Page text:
Broadening the Canvas of Culture and Sexuality

Kolkata Rainbow Pride Festival 2012 season starts with city’s 1st sexuality focused art exhibition

Kolkata:“You have to broaden the canvas,” quipped the Supreme Court some months back to those opposing the July

Kolkata Rainbow Pride Festival

Broadening the Canvas

2, 2009 Delhi High Court ruling, which decriminalized same-sex sexual relations among consenting adults. The Supreme Court was hearing petitions against the widely acclaimed Delhi High Court ruling, which had read down Section 377, Indian Penal Code, a British era biased and homophobic statute. The ruling, opposed by religious and other conservative groups but supported by the Government of India, had come on the back of nearly a decade old public interest litigation pursued doggedly by sexual health and rights NGO Naz Foundation (India) Trust and other civil society agencies, including lesbian, gay, bisexual, transgender and other queer groups.

Inspired by this call for a new direction, queer collective Kolkata Rainbow Pride Festival (KRPF) is organizing an exhibition of paintings, photographs, posters, video art and pamphlets of NGOs working on gender and sexuality rights. ‘Broadening the Canvas ~ Celebrating Blemishes’ opens on June 9, Saturday, 5 pm. Fifteen artists from India and abroad, and NGOs from different parts of India will be part of this six-day exhibition at the Bengal Art Gallery, ICCR, Ho Chi Minh Sarani. The exhibition will be opened by contemporary dance exponent Sudarshan Chakravorty of Sapphire Creations Dance Workshop. Other eminent names from the city’s art and cultural milieu will also be present.

Curated by Delhi-based art historian and joint secretary of Performers Independent, Rahul Bhattacharya, the exhibition will showcase new directions in visualizing the body and sexuality. In the works of Balbir Krishan, Anuradha Upadhaya, Deepak Tandon, Jayna Mistry, Jose Abad, Mandakini Devi, Manmeet Devgun, Moumita Shaw, Paribartan Mohanty, Prakash Kishore, Rudra Kishore Mandal, Suchismita Ukil, Syed Taufik Riaz, Tapati Choudhury and Vidisha Saini, one will see a new cultural expression. Many of these artists are established, while some are considered to be the best emerging talent in Indian art. Many of the works will also be on sale.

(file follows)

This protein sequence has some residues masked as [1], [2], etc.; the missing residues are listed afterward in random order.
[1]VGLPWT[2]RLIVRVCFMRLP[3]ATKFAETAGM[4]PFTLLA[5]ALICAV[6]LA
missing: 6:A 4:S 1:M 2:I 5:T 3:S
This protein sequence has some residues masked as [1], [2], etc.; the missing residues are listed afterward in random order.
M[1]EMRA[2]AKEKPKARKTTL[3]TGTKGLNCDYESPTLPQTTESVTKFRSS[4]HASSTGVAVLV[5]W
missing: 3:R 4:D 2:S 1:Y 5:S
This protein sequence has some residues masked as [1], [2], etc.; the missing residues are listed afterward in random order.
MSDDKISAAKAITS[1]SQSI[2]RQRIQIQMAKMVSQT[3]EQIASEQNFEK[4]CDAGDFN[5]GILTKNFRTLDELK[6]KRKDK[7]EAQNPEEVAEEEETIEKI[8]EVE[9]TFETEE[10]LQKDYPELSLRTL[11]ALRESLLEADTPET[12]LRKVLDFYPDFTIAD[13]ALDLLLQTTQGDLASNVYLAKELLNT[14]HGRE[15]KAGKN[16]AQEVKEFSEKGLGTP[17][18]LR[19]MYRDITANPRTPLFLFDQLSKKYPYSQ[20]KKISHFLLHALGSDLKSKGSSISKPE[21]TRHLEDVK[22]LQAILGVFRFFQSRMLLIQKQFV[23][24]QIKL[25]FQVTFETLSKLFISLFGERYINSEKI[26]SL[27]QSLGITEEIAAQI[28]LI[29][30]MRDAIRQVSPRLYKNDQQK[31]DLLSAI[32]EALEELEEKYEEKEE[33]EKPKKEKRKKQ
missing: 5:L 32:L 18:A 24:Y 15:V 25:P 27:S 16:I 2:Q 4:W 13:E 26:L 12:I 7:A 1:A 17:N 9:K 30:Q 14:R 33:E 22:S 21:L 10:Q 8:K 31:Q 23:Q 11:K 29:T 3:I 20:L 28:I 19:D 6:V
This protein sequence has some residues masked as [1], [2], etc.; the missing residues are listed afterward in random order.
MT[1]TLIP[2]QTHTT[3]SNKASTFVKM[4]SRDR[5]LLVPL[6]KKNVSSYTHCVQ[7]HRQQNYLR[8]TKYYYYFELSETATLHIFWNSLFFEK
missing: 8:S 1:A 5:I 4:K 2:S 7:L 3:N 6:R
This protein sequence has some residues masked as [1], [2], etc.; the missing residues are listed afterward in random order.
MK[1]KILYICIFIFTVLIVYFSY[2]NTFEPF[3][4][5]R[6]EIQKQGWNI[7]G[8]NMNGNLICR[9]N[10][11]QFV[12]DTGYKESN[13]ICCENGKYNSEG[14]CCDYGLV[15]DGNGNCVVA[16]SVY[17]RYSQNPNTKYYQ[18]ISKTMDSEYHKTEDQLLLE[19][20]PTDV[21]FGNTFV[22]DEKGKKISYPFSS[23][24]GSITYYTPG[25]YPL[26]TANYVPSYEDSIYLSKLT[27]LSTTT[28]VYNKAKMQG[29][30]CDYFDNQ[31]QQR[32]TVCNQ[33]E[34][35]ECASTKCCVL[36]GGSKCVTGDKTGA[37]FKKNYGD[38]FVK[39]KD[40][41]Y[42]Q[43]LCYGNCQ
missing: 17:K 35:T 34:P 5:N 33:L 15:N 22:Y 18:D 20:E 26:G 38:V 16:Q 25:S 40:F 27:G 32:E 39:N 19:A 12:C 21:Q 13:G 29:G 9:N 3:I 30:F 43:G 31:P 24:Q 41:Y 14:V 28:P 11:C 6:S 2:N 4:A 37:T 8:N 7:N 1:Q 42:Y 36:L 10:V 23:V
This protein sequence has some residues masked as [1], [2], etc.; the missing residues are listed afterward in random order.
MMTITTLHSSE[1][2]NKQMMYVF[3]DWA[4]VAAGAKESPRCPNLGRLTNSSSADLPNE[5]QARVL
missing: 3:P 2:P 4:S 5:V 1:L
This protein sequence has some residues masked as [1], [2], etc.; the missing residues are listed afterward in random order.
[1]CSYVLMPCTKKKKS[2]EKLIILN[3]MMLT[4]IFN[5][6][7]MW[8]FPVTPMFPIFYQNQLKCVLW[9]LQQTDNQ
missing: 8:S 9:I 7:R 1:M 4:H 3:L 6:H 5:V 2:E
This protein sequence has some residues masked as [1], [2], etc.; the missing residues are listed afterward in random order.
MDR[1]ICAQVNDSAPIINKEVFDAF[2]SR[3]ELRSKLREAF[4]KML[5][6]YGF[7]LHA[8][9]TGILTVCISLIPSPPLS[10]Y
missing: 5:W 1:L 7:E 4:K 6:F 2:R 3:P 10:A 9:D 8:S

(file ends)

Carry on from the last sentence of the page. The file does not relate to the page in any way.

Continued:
“It is a ripe time to voice our concern and rebellion against narrow-minded oppressors. For instance, Balbir Krishan’s last solo show at the Delhi Kala Academy was vandalised by right wing activists opposing same sex love. It is time every thoughtful artist gets a chance to display their understanding of the gender and sexuality spectrum, in their own way, without the fear of censorship from those who want to epitomize heterosexuality as the one and only accepted colour,” believes the KRPF collective.

In Rahul Bhattacharya’s words, “The Delhi High Court ruling has undoubtedly opened up new horizons. However, along with the gay, lesbian, bisexual and transgender movements, one cannot ignore the impact of feminism in opening up our understanding of gender and body, and challenging the patriarchal heterosexual framework. Now there is a young generation of artists working with a new freedom for expressing body, gender and sexuality, and this is what ‘Broadening the Canvas’ focuses on.”

The exhibition will be part of KRPF’s 2012 season of “rainbow pride” activities, and will be followed by other events spread over a month. The culmination will be the 11th Rainbow Pride Walk, the oldest of its kind in India and South Asia, in mid July.

The KRPF, which promotes dignity and equality through solidarity, art and sexuality, is a one year old, non-profit collective of individuals, networks and organizations which hold that no individual, community or section of society should face stigma, discrimination or violence because of their gender and sexuality. KRPF deploys a variety of art forms, media and mass awareness activities to generate the dialogue necessary to achieve its objectives.